In fact, a study in 2009 noted that there has been a steady and rapid increase in cutaneous malignant melanoma (CMM) in fair-skinned, indoor workers. (Curiously, outdoor workers do not have an increased incidence of CMM.) The hypothesis is that indoor exposures to UVA passing through windows exposes workers to risk, but none of the beneficial UVB rays that would provide vitamin D.

Did you put on sunscreen? Then you’re not absorbing!

Don’t misunderstand us — we’re not advocating a trip to your local pool without a hefty amount of sun protection in your beach bag. (Skin cancer is definitely far worse than a deficiency in vitamin D.) If you’re exposed to sunshine for extended periods of time, even in winter, use some form of sun protection. We have low-chemical, zero-toxin sunscreen options in our store.

But you do need to understand that when you put on sunscreen, you are blocking the beneficial UVB rays that would be supplying you with large doses of vitamin D.

If you’re outside frequently, we’d suggest opting out of sun protection for at least some small periods of time to allow your skin to soak in vitamin D. Choose morning or evening hours when the sun isn’t so strong, and be mindful of your skin. A little sunshine can go a long way, and you don’t want to overexpose.

Even those who get tons of sun and live in tropical climates are consistently deficient in vitamin D.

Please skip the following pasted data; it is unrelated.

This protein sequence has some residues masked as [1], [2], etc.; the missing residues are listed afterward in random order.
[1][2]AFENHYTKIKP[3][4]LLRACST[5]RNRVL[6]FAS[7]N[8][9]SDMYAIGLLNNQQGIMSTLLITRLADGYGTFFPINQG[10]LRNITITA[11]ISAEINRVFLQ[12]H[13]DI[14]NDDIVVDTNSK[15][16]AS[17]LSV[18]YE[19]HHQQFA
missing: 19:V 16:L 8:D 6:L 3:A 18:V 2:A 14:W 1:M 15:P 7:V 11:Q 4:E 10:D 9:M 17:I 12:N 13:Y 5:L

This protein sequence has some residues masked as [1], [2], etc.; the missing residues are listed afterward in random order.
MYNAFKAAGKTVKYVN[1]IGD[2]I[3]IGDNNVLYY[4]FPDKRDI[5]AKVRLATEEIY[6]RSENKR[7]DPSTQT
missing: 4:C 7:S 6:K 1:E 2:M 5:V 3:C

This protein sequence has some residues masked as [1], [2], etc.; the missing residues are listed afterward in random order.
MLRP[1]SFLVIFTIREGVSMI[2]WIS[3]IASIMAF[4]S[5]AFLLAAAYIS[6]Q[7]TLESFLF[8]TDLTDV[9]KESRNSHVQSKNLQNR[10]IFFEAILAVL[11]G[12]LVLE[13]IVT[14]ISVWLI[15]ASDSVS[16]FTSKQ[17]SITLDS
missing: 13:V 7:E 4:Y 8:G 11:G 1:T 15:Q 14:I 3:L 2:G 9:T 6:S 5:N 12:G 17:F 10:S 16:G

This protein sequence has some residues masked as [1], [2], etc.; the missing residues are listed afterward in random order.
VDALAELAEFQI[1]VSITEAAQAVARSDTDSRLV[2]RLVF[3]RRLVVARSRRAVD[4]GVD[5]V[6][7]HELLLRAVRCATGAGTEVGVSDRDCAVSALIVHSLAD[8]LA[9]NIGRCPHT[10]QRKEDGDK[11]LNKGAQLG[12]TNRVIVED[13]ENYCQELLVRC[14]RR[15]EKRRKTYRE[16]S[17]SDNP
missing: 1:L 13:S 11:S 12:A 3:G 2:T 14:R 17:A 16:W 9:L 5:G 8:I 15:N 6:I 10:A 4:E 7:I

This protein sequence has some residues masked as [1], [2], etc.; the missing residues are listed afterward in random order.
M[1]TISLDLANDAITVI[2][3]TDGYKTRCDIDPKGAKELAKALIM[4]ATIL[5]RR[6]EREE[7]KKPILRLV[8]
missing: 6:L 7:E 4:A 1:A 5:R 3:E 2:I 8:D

You’d think that vitamin D deficiencies are only a problem in areas with long dark winters. But, surprisingly, that’s not true. Dr. Frank Shallenburger notes in his newsletter a phenomenon which isn’t localized to his practice. He found that it is rare for patients to have vitamin D levels above 40 ng/ml, which is definitely too low. But many of those people got plenty of sun exposure or were from climates where plenty of sunshine is a given (Arizona, Florida, and other southern states.)

Research performed by the University of Wisconsin measured vitamin D levels of people living in Hawaii. Their study showed that even those with substantial sun exposure each day were still deficient.

Their conclusion? Even large amounts of sun exposure (up to 1 ½ hours per day with no sunscreen) may not be enough to keep our vitamin D levels at the optimum level.

The old rule of thumb was 15 minutes a day on your face and arms. This was thought to be plenty of sunshine and something that most of us can easily achieve throughout the warm months of the year.

But if that’s ‘enough’, why do blood tests prove again and again that at least half of our population is still deficient?

Even if you are absorbing a healthy amount, most of us are so deficient that we can’t absorb enough to ‘catch up’.